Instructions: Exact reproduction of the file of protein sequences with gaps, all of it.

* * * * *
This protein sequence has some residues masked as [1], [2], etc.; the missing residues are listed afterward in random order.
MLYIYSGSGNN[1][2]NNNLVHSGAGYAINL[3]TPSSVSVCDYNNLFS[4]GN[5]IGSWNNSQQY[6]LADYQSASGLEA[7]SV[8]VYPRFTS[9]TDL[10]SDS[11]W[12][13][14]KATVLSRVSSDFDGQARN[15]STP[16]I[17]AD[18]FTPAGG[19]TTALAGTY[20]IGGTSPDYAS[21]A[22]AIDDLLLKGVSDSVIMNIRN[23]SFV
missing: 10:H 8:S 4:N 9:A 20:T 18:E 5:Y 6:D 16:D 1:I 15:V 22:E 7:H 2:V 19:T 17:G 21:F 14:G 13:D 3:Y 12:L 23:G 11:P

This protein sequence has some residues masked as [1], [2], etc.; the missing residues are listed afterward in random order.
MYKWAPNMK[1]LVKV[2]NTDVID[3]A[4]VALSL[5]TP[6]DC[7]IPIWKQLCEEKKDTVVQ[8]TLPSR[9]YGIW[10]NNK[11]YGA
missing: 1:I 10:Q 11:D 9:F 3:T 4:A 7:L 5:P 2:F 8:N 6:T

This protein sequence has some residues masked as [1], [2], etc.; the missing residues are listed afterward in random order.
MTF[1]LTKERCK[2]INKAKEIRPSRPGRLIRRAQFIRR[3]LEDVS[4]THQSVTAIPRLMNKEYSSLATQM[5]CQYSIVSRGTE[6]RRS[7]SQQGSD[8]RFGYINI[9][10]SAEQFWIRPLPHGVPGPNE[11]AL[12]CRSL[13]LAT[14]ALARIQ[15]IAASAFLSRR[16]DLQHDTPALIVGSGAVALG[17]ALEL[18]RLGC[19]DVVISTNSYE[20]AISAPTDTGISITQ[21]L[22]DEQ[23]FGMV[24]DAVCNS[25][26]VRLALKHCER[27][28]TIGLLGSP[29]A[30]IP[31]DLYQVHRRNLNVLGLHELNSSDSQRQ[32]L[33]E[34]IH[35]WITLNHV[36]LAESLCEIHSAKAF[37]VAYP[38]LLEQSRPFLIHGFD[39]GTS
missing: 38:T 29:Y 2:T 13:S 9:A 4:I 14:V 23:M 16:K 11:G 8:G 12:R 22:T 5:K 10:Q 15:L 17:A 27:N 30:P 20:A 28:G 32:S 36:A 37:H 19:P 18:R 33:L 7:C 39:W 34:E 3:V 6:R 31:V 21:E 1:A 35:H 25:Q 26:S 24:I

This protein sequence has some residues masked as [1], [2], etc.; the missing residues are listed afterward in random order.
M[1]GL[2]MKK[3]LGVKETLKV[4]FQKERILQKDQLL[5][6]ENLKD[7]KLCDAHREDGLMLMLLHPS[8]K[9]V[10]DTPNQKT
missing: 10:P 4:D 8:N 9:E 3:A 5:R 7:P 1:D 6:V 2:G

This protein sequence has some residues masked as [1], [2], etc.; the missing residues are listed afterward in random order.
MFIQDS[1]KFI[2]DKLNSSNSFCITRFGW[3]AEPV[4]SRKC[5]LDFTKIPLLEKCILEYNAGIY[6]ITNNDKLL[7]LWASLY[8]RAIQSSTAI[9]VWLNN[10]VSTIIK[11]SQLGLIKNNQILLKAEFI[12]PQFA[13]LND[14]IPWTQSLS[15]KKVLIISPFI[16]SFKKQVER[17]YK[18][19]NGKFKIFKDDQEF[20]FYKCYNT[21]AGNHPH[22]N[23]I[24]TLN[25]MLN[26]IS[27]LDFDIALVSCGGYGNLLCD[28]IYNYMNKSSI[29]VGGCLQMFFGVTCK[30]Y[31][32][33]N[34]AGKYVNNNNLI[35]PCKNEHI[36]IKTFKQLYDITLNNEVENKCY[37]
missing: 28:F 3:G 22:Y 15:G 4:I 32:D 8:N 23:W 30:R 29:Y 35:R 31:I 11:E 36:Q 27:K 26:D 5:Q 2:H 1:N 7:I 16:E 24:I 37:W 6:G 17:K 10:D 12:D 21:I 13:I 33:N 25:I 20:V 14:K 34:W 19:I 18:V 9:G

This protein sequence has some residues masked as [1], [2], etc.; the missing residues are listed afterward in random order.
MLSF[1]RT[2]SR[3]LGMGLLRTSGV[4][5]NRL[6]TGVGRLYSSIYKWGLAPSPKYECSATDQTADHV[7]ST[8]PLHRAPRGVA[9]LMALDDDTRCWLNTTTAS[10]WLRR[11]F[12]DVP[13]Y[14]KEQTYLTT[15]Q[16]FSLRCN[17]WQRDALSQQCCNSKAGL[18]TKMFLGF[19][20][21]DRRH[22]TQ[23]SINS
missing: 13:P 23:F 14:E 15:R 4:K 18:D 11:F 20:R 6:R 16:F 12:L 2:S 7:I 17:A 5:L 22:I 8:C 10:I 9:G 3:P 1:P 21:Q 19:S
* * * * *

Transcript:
This protein sequence has some residues masked as [1], [2], etc.; the missing residues are listed afterward in random order.
MLYIYSGSGNN[1][2]NNNLVHSGAGYAINL[3]TPSSVSVCDYNNLFS[4]GN[5]IGSWNNSQQY[6]LADYQSASGLEA[7]SV[8]VYPRFTS[9]TDL[10]SDS[11]W[12][13][14]KATVLSRVSSDFDGQARN[15]STP[16]I[17]AD[18]FTPAGG[19]TTALAGTY[20]IGGTSPDYAS[21]A[22]AIDDLLLKGVSDSVIMNIRN[23]SFV
missing: 10:H 8:S 4:N 9:A 20:T 18:E 5:Y 6:D 16:D 1:I 15:V 22:E 7:H 2:V 19:T 17:G 21:F 14:G 13:D 3:Y 12:L 23:G 11:P

This protein sequence has some residues masked as [1], [2], etc.; the missing residues are listed afterward in random order.
MYKWAPNMK[1]LVKV[2]NTDVID[3]A[4]VALSL[5]TP[6]DC[7]IPIWKQLCEEKKDTVVQ[8]TLPSR[9]YGIW[10]NNK[11]YGA
missing: 1:I 10:Q 11:D 9:F 3:T 4:A 7:L 5:P 2:F 8:N 6:T

This protein sequence has some residues masked as [1], [2], etc.; the missing residues are listed afterward in random order.
MTF[1]LTKERCK[2]INKAKEIRPSRPGRLIRRAQFIRR[3]LEDVS[4]THQSVTAIPRLMNKEYSSLATQM[5]CQYSIVSRGTE[6]RRS[7]SQQGSD[8]RFGYINI[9][10]SAEQFWIRPLPHGVPGPNE[11]AL[12]CRSL[13]LAT[14]ALARIQ[15]IAASAFLSRR[16]DLQHDTPALIVGSGAVALG[17]ALEL[18]RLGC[19]DVVISTNSYE[20]AISAPTDTGISITQ[21]L[22]DEQ[23]FGMV[24]DAVCNS[25][26]VRLALKHCER[27][28]TIGLLGSP[29]A[30]IP[31]DLYQVHRRNLNVLGLHELNSSDSQRQ[32]L[33]E[34]IH[35]WITLNHV[36]LAESLCEIHSAKAF[37]VAYP[38]LLEQSRPFLIHGFD[39]GTS
missing: 38:T 29:Y 2:T 13:S 9:A 4:I 14:V 23:M 16:K 11:G 8:G 12:R 22:T 5:K 10:Q 15:L 17:A 27:N 30:P 20:A 28:G 32:S 36:A 37:H 19:P 18:R 33:L 7:C 39:W 34:E 3:V 6:R 31:V 21:E 1:A 35:H 25:Q 26:S 24:I

This protein sequence has some residues masked as [1], [2], etc.; the missing residues are listed afterward in random order.
M[1]GL[2]MKK[3]LGVKETLKV[4]FQKERILQKDQLL[5][6]ENLKD[7]KLCDAHREDGLMLMLLHPS[8]K[9]V[10]DTPNQKT
missing: 10:P 4:D 8:N 9:E 3:A 5:R 7:P 1:D 6:V 2:G

This protein sequence has some residues masked as [1], [2], etc.; the missing residues are listed afterward in random order.
MFIQDS[1]KFI[2]DKLNSSNSFCITRFGW[3]AEPV[4]SRKC[5]LDFTKIPLLEKCILEYNAGIY[6]ITNNDKLL[7]LWASLY[8]RAIQSSTAI[9]VWLNN[10]VSTIIK[11]SQLGLIKNNQILLKAEFI[12]PQFA[13]LND[14]IPWTQSLS[15]KKVLIISPFI[16]SFKKQVER[17]YK[18][19]NGKFKIFKDDQEF[20]FYKCYNT[21]AGNHPH[22]N[23]I[24]TLN[25]MLN[26]IS[27]LDFDIALVSCGGYGNLLCD[28]IYNYMNKSSI[29]VGGCLQMFFGVTCK[30]Y[31][32][33]N[34]AGKYVNNNNLI[35]PCKNEHI[36]IKTFKQLYDITLNNEVENKCY[37]
missing: 28:F 3:G 22:Y 15:G 4:I 32:D 8:N 23:W 30:R 29:Y 35:R 31:I 11:E 36:Q 27:K 26:D 5:Q 2:H 1:N 7:I 16:E 24:I 37:W 6:G 17:K 10:D 12:D 21:I 13:I 33:N 25:I 20:V 14:K 34:W 19:I 18:V 9:G

This protein sequence has some residues masked as [1], [2], etc.; the missing residues are listed afterward in random order.
MLSF[1]RT[2]SR[3]LGMGLLRTSGV[4][5]NRL[6]TGVGRLYSSIYKWGLAPSPKYECSATDQTADHV[7]ST[8]PLHRAPRGVA[9]LMALDDDTRCWLNTTTAS[10]WLRR[11]F[12]DVP[13]Y[14]KEQTYLTT[15]Q[16]FSLRCN[17]WQRDALSQQCCNSKAGL[18]TKMFLGF[19][20][21]DRRH[22]TQ[23]SINS
missing: 13:P 23:F 14:E 15:R 4:K 18:D 11:F 20:R 6:R 16:F 12:L 2:S 7:I 17:A 5:L 22:I 8:C 10:I 9:G 3:P 1:P 21:Q 19:S